Autocrats around the world have declared open season on journalists. If America is to keep its republic, the same trend in the U.S. must be reversed

Around the world in 2021, 24 journalists were killed because of the work they were doing.

Another 18 died in circumstances in which they may or may not have been the target. The total number of journalists jailed also reached a record high in 2021 of 293, according to a report released in December by the Committee to Protect Journalists.

The reason journalists are targeted isn’t hard to figure out. China has jailed the most journalists for three straight years. After a military coup last year, Myanmar took second place on the list of bad actors, ahead of Egypt, Vietnam and Belarus.

Autocratic governments led by dictators averse to scrutiny are the common denominator in this equation. Nor are those five countries the only bad actors when it comes to freedom of the press.

Nine journalists were killed in Mexico last year, more than the number jailed. Countries around the world are risky places to work as a journalist.

Developing countries and those with fragile democracies under attack by military-backed players are not the only places that journalists are under attack. The former president of the United States referred to the press as the “enemy of the people.” The comment harkened back to the attacks on journalists in the former Soviet Union and Nazi Germany.

A journalist’s job is to find the facts and then tell everyone what they know. It is an especially important role when they turn their attention to government actions and public officials.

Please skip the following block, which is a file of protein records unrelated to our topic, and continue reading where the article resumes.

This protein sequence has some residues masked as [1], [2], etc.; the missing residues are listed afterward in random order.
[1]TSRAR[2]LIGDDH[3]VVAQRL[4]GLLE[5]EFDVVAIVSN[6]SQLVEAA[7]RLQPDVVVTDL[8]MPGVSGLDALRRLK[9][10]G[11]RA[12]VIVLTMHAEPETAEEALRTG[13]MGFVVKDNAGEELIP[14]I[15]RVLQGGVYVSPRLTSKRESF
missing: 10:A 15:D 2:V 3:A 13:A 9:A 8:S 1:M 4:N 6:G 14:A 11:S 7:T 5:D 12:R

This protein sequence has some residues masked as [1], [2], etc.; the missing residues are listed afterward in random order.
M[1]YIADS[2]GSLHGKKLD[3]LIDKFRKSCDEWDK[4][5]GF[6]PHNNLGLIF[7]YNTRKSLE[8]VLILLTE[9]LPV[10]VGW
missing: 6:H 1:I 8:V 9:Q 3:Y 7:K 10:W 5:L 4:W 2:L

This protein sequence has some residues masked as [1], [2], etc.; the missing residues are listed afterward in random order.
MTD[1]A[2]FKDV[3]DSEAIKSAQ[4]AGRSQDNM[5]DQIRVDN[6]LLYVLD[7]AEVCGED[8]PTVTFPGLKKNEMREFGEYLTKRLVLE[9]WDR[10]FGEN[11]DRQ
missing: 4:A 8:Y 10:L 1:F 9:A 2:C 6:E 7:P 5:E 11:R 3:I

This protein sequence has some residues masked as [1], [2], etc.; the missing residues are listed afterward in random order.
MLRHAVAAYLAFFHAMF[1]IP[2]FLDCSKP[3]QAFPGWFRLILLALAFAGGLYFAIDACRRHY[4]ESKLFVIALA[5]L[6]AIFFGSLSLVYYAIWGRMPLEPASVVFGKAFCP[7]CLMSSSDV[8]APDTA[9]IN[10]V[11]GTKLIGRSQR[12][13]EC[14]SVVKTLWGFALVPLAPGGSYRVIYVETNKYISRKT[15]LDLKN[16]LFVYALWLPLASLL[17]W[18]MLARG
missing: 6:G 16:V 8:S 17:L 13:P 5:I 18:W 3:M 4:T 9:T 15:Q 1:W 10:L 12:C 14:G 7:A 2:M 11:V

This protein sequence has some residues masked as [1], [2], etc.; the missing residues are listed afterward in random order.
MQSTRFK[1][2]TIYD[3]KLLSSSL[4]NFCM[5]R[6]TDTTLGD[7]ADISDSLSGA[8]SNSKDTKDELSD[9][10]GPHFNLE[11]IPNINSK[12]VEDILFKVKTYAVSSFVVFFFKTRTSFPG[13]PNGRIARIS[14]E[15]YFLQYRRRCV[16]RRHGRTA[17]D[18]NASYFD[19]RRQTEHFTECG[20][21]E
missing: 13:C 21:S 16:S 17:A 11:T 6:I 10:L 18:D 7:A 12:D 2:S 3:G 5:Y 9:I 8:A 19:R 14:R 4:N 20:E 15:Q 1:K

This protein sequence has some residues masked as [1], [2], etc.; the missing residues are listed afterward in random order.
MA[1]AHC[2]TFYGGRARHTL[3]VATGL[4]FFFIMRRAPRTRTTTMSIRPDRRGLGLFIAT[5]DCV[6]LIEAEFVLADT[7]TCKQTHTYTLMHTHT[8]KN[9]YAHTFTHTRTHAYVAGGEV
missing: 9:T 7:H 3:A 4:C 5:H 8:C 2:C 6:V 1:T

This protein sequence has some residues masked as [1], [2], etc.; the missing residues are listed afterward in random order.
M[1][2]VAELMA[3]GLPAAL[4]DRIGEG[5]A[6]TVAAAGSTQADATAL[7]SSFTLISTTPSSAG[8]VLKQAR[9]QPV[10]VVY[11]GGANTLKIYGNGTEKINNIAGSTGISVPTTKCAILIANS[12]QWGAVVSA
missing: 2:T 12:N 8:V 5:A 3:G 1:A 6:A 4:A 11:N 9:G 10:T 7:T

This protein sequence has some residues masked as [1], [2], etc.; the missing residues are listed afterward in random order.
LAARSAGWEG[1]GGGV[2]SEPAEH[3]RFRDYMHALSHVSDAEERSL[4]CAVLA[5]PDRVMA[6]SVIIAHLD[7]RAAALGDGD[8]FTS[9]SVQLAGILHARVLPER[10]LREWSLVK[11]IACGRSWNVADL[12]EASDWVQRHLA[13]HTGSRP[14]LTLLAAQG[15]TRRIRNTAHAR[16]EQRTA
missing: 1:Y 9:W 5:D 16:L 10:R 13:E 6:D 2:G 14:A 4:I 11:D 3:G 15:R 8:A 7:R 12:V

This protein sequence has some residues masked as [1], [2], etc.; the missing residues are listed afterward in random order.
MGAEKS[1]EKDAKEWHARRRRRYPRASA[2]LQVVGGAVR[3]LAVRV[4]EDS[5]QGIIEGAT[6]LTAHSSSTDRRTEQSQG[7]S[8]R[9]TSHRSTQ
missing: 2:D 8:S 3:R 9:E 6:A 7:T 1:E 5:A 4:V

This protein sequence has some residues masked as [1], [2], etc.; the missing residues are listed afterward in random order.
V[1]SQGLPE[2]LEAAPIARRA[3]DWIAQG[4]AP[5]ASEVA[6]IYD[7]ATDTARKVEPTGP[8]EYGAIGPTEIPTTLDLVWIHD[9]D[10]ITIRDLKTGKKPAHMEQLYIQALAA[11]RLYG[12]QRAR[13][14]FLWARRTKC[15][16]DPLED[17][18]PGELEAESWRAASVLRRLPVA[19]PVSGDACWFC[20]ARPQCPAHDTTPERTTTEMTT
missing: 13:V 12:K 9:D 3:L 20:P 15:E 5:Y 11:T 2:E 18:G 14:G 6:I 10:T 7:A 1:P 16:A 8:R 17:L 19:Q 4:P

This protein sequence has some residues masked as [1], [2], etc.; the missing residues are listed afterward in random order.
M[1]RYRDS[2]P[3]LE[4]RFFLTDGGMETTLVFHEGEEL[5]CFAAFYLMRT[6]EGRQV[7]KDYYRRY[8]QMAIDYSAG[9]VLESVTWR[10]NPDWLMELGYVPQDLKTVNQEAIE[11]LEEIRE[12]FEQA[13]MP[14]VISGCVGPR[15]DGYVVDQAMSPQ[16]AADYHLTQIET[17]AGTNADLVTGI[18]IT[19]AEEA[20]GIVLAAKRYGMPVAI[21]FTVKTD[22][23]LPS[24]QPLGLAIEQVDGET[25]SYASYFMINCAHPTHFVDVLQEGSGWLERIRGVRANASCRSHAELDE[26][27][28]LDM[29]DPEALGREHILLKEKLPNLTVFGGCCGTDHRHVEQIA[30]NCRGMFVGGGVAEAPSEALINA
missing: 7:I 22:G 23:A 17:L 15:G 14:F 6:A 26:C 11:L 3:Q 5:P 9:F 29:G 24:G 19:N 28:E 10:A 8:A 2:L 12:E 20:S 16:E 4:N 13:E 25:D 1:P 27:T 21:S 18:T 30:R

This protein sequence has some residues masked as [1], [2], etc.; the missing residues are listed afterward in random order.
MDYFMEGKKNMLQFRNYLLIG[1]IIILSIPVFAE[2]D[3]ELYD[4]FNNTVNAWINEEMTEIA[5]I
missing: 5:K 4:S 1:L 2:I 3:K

Even the Charles Koch Institute, an organization whose namesake is famous for his libertarian and conservative views, notes on its website: “News organizations expose corruption and cover-ups, deceptions and deceits, illegal actions and unethical behavior—and they hold our leaders and our institutions accountable, whether it’s a rural county in Kentucky or the state government in Illinois.”

Media bashing is nothing new in the U.S. The institute noted further that George Washington complained about “the infamous scribblers.” But the founding fathers knew that freedom of the press was the only way to ensure freedom from government oppression.

Physical intimidation is only one way to stifle information. The courageous journalists who cover everything from shooting wars to corrupt governments do their work despite death threats, which have become far too real.

On Christmas Eve, a New York trial judge tried another. He blocked The New York Times from publishing information related to Project Veritas, a conservative political group. This prior restraint flies in the face of consistent U.S. Supreme Court precedents. The government, which includes the courts, is not allowed to tell the press what it can or cannot publish.

Journalists are the enemy of autocrats trying to gain or hold power by force rather than the rule of law. They are the enemy of government officials who illegally or unethically enrich themselves. For everyone else, journalists are the people’s guardians.

“Our View” represents the opinion of the newspaper editorial board, which is made up of members of its board of directors. Remarks may be directed to

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